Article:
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Trouble in Mind
Alan Rudolph's Trouble in Mind is one of those unclassifiable messes that are almost as charming as they are mystifying, but not quite - and therein lies the rub. A deluge of atmosphere that incorporates references to everything from The Maltese Falcon to Blade Runner, this neo-noir never develops its own character - which is also to say that its characters themselves are too much concerned with their respective "type" to bother with being individuals. Rudolph crafts a story that adopts plot elements from Depression-era crime pictures and high noir into a pastiche tale that never narrows its focus, choosing instead to survey a landscape that is bizarre, entertaining, and colorful, but never enthralling.
Kris Kristofferson, wearing black noir formals (suit, trench coat, fedora), emerges from prison after being locked up for several years. He plays John Hawkins, who was once a detective for the Rain City PD, but he shot a man - someone who apparently deserved it. (We don't know much more than that.) Upon his release, Hawk returns to the semi-futuristic Rain City (a wholly recognizable turn by Seattle), just as Coop and Georgia (Keith Carradine and Lori Singer), a down-on-their-luck couple from the mountains, arrive in the city as well, having decided to try their luck in a new environment.
Carradine's character immediately slips into a life of crime, pairing up with the sleazy Solo (Joe Morton) to pull off robberies of goods that they hope to sell to a local crime lord, Hilly Blue (Divine, out of drag, channeling Sydney Greenstreet). Hawk also starts to circle Hilly, in the hope of drumming up some "extra-legal" side work. But Hawk, whose main interest appears to be getting legitimately laid after essentially raping Wanda his first night out of stir, gets caught up in the drama between Coop and Georgia, who have split. Coop, who adopts a bizarre new look, spends all his time with his gang, and Georgia has taken their infant son and moved in with Wanda. Hawk keeps an eye on her, making his intentions with regard to Georgia explicitly clear.
This is far more plot detail than I usually like to get into when writing a review, but that's really what Trouble in Mind has going for it. It's packed with story, which keeps one engaged thanks to all of the incident and oddity. Unfortunately, the characters themselves aren't what keep us interested, nor is there any sort of coherent thematic through-line. The film is a hodgepodge of goings-on and style, an agglomeration of references, moods, and jokes. Kristofferson has the right dark quality for his role, and Bujold is appropriately shadowy as the woman with "a past." In fact, everyone does well in their respective parts, particularly Divine, whose entourage includes a grotesque mute henchman straight out of a Brian De Palma movie. But the actors aren't given enough to really flex their muscles, as Rudolph is more interested in their surroundings and situations. The production design owes much to Blade Runner, which was released three years earlier; the film's look is all rain-slicked asphalt reflecting neon lights. The photography is good, but nowadays, despite an effort to restore the image for this DVD release, Trouble in Mind is hampered by degradation of the low-quality film stock prevalent at the time of its production.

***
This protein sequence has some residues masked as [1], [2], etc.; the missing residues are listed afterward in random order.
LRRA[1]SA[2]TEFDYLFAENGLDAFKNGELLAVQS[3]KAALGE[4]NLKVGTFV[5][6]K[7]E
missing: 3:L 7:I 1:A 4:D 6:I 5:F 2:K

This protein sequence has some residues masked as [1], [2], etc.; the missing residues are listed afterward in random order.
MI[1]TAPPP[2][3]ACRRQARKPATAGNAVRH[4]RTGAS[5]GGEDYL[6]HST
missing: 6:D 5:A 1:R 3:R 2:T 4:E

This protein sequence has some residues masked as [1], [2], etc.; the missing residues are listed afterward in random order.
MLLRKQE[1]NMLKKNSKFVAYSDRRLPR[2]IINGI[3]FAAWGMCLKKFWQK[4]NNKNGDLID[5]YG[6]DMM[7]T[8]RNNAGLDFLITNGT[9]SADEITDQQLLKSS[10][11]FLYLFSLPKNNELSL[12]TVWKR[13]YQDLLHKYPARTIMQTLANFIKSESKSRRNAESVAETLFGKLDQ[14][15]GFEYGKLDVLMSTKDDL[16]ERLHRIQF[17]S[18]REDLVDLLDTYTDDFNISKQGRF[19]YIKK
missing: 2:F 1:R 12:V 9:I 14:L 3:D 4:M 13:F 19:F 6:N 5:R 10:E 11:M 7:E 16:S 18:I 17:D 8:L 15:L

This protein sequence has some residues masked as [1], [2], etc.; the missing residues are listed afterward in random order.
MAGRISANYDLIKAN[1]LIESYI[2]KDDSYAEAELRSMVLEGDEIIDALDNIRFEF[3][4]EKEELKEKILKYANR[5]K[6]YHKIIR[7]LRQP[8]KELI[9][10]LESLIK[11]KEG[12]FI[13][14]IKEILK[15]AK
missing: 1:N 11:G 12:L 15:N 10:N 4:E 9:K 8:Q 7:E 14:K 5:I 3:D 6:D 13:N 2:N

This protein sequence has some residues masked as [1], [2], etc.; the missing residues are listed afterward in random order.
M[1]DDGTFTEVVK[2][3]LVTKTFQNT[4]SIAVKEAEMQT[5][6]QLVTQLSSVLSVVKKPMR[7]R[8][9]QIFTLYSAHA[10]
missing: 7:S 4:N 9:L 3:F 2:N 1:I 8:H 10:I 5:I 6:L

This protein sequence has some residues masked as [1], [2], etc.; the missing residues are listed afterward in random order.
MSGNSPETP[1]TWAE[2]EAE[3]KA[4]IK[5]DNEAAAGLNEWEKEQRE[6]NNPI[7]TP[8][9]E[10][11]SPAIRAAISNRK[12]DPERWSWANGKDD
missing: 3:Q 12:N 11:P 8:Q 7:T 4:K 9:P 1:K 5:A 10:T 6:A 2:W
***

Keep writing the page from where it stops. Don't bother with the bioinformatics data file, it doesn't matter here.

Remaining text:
Rudolph has some of the whimsy of his mentor, Robert Altman, but at least in this case he has an insufficient grasp on his characters. They are flat and do not drive the story; instead, there is a sense that the script drives the story, and it is a mannered, self-conscious script that relies on pastiche instead of emotion or even technique.
Image and Sound
As mentioned above, Trouble in Mind has undergone some level of clean-up for its first-ever appearance on DVD. The image is not bad, considering that the film is 25 years old. The image bears some evidence of source degradation, but the transfer itself is very good. Colors are strong, blacks are deep, and there's not much compression evidence, just some areas where the image looks patchy from wear. So, this is a very good transfer, but not a full restoration. The stereo soundtrack is solid but unflashy. The moody score by Mark Isham is good and comes across well on the track. Sound effects are bit confined, and occasionally tinny.
There are two very good bonus features. One is a 50-minute look back at the film, featuring recent interviews with all of the principles and key crew members, including Rudolph. A second new 24-minute piece consists of a very genial conversation between Rudolph and Isham about the film's musical score. Both are well-produced and informative.
Trouble in Mind is more than a curiosity but considerably less than a masterpiece. A good cast can't enliven characters written as flat types and are unable to fully emerge from a too-thick atmosphere. Shout! Factory provides a decent technical presentation and good bonus content. Recommended for fans of this cult picture; everyone else should Rent It first.